FUJI JARI 1.1: Budget Badass
Heading out the door? Read this article on the new Outside+ app available now on iOS devices for members! Download the app.
The Jari maybe Fuji’s first-ever foray into gravel, but when it comes to entry-level adventure, the company brought a gun to a knife fight. The Jari flat-out rips. With a dedicated touring bike in the line-up—the aptly named Touring—and a do-it-all road platform called the Tread, Fuji was free to give the Jari a hefty dose of race-worthy performance.
Using custom, butted A6-SL alloy and an FC-440 Cross carbon fork, Fuji starts with a stiff, durable and affordable platform. There are four Jari models, plus a frameset option. The Jari 1.1 is considered top of the line with SRAM’s excellent Force 1 set-up with a 10–42 cassette and 42-tooth front ring providing enough gear for spirited gravel racing and steep climbing. Hydraulic Force braking on 160mm rotors gives the platform plenty of stopping power. The Jari comes with a set of 36mm Clement X’Plor MSO tires on Stan’s No Tubes Grail Team wheels, but 55mm between the stays gives the Jari plenty of room for 40mm tires if necessary. Fuji’s in-house brand, Oval, is reliable, if unexciting, fare. The bars are an exception—alloy with a massive 25-degree flare, they are a bit of an acquired taste, but one we grew to love, offering loads of stability.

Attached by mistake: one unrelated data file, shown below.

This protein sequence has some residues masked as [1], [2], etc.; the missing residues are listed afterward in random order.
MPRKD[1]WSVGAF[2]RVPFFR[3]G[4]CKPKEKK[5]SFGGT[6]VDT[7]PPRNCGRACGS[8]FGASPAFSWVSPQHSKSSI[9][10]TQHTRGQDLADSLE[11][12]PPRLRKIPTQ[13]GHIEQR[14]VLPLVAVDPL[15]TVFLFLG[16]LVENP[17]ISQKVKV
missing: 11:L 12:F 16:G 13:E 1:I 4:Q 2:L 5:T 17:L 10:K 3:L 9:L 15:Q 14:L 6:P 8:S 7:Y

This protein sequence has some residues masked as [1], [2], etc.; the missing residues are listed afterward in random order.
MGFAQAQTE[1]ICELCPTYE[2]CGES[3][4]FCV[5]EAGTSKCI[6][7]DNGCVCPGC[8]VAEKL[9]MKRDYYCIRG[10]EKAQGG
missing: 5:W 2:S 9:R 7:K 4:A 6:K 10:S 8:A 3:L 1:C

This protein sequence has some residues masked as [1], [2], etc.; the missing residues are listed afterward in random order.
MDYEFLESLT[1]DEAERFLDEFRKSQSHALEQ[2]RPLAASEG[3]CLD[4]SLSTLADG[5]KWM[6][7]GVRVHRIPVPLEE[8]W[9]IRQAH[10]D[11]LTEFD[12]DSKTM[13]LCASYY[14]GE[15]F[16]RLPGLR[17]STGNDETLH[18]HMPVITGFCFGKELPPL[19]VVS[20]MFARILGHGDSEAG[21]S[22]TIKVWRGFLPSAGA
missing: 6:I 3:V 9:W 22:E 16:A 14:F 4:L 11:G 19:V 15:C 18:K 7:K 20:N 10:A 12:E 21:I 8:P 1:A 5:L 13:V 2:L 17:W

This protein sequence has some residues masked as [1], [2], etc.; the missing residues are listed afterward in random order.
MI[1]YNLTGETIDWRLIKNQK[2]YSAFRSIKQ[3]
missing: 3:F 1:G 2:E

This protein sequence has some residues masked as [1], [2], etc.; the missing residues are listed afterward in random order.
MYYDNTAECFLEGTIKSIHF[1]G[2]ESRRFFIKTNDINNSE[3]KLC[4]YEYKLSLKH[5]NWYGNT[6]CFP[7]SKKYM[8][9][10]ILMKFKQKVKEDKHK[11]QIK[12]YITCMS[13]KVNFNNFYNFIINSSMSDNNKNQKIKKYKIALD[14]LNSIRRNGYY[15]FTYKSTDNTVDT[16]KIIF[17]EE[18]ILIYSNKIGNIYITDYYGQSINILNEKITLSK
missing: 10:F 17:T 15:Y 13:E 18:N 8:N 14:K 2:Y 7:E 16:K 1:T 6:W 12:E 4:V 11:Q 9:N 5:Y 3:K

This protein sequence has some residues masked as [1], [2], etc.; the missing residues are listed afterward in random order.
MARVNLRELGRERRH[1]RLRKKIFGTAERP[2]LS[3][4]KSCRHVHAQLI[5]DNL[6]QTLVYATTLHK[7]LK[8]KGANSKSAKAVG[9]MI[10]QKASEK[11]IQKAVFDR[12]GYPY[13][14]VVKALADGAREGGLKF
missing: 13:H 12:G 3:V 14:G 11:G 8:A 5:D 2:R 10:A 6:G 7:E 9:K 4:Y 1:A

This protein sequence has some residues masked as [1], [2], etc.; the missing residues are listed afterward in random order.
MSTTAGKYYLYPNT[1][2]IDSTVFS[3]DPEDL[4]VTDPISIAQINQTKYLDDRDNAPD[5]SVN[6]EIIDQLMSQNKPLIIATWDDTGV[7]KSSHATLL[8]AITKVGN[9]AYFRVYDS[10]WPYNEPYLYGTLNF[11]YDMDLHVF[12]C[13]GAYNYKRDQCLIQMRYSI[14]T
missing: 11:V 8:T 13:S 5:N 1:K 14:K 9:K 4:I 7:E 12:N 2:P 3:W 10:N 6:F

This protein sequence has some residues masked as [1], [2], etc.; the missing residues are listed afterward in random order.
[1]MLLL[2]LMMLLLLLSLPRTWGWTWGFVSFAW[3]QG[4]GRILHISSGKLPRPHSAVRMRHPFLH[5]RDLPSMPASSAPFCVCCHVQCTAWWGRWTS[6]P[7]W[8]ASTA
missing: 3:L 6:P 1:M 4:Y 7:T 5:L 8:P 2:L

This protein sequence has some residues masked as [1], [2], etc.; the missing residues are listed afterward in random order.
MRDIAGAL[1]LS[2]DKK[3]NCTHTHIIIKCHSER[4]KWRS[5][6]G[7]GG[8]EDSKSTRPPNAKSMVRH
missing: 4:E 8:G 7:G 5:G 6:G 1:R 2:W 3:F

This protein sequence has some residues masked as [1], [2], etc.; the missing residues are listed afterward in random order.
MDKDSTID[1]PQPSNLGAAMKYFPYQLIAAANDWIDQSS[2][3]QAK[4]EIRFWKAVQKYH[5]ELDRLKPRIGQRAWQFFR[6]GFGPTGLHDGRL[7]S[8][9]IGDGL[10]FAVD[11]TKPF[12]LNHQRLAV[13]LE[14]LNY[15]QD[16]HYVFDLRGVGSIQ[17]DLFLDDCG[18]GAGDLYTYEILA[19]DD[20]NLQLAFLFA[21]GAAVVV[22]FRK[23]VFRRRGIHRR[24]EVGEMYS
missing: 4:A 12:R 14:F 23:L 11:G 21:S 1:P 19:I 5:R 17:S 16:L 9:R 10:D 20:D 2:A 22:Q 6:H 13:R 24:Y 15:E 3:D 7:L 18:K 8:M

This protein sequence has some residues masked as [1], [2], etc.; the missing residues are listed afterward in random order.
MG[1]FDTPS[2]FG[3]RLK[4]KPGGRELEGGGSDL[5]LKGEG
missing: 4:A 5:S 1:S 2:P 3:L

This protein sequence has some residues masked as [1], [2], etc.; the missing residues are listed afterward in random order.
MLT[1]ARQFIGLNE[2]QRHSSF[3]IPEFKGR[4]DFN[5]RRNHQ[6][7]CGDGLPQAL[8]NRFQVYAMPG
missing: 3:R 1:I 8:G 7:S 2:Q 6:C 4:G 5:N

The Jari has numbers that thread the line between relaxed gravel grinder and performance gravel racer. The chainstays are 435mm long and the head tube has a 72-degree angle. Certainly steeper and tighter than the Raleigh Stuntman, but not as aggressive as a ’cross bike or the 3T Exploro tested in these pages. The Jari actually feels more precise and nimble than these numbers would suggest and it’s the tall-ish 67mm bottom bracket—which raises the center of gravity—that adds to the bike’s nimble feel.
RELATED: Check out the new Kona Sutra.
Under power, climbing dirt, trucking across gravel-strewn plains or navigating flowing single track, the Jari is lively and quick, and a hoot to ride. It jumps up to speed thanks to the stiff alloy platform but thanks to all the tire volume, it’s as comfy as can be. At 19.8 pounds, it’s no featherweight but it beats most of the competition in its price range on the scale. Fuji has done a masterful job of giving the bike a high-performance feel at the bars and pedals, while retaining the ability for light bike-packing duty and exploration thanks to rack and fender mounts and even a bento-box mount on the top tube. $2,950; fujibikes.com